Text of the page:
And once I’d invited sentimentality to the table, custard tarts asked for a part to play too. Remember those? All eggy, milky goodness freckled with nutmeg. I used to love those. So actually maybe this was more my tastebuds’ memory than my Mum’s. Ooops. Anyway, my Mum doesn’t go in for anything milk based these days so I set out to reinvent the custard tart without milk. There we go, back to her.

 

After I took the milk out of the custard tart, I thought coconut would be a nice swap, and then I didn’t need eggs to set it, and actually it didn’t need to be baked, and then if I just used the gluten free flour mix we’ve been doing for the Farmer’s Market, and some of that yummy mesquite powder I have in the cupboard and that cute little baking pan I found in the 2nd hand shop this week… You know how it goes.

 

So here’s a take on my Mum’s childhood, mixed in a bit with mine – but without the milk. Happy Mother’s Day to all the mums. That’s really what afternoon tea says.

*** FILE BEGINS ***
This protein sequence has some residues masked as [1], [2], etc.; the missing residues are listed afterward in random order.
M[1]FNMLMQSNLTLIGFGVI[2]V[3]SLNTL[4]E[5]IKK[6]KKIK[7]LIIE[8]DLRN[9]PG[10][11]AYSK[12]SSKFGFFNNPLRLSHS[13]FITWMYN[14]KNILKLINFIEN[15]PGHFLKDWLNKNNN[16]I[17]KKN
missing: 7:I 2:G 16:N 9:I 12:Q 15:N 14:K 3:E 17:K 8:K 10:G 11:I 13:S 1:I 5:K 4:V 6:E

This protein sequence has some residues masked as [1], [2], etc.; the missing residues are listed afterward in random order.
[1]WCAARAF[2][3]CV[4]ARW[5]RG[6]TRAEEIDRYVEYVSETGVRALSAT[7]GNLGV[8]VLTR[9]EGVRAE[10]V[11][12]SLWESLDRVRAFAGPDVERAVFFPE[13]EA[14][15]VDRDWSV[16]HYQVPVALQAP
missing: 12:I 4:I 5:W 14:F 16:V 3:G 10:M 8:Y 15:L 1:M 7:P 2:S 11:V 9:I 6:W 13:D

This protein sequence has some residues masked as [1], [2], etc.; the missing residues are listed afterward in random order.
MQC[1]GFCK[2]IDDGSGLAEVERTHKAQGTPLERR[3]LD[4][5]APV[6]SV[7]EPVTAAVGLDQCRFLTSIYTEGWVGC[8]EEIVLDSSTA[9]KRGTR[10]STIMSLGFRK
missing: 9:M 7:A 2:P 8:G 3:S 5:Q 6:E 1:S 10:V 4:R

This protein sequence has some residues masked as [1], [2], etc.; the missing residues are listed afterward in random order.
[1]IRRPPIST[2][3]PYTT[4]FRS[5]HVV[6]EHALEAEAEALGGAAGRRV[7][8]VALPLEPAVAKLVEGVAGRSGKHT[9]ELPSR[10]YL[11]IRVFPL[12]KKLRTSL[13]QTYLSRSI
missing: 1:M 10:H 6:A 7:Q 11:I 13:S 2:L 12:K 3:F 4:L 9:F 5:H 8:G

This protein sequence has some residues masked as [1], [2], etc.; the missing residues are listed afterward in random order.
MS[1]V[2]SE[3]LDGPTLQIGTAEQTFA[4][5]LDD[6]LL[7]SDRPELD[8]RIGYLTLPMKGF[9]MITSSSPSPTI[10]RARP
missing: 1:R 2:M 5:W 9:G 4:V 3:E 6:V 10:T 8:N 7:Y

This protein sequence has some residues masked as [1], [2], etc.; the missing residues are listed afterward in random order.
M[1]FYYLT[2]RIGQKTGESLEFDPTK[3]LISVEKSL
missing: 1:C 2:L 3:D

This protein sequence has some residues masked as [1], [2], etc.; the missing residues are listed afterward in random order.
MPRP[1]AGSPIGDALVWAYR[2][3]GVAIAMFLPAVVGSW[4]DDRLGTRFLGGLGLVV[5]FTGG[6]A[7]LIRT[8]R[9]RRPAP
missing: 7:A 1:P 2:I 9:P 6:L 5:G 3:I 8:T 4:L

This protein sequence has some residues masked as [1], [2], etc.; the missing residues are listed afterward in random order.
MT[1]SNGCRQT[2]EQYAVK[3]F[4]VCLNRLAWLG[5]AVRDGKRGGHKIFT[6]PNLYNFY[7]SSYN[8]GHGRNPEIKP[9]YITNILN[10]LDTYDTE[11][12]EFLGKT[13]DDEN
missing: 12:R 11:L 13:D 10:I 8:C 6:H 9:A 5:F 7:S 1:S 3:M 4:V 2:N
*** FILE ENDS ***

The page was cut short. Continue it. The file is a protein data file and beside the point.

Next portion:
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Coconut Custard Tart

makes one 20cm tart

 

1 1/4 cups organic GF whole flour mix

1/4 cup organic mesquite powder

1/2 cup organic coconut butter, melted

pinch sea salt flakes

3 1/2 tbsp organic coconut water (saved from the fresh coconut)

 

2 organic young coconuts (drinking coconuts)

1/4 cup organic macadamia nuts

1 1/2 tsp raw organic honey

1 tsp cinnamon powder

1/2 tsp organic vanilla bean paste

juice of 1 organic meyer lemon

2 tsp organic mesquite powder

freshly grated nutmeg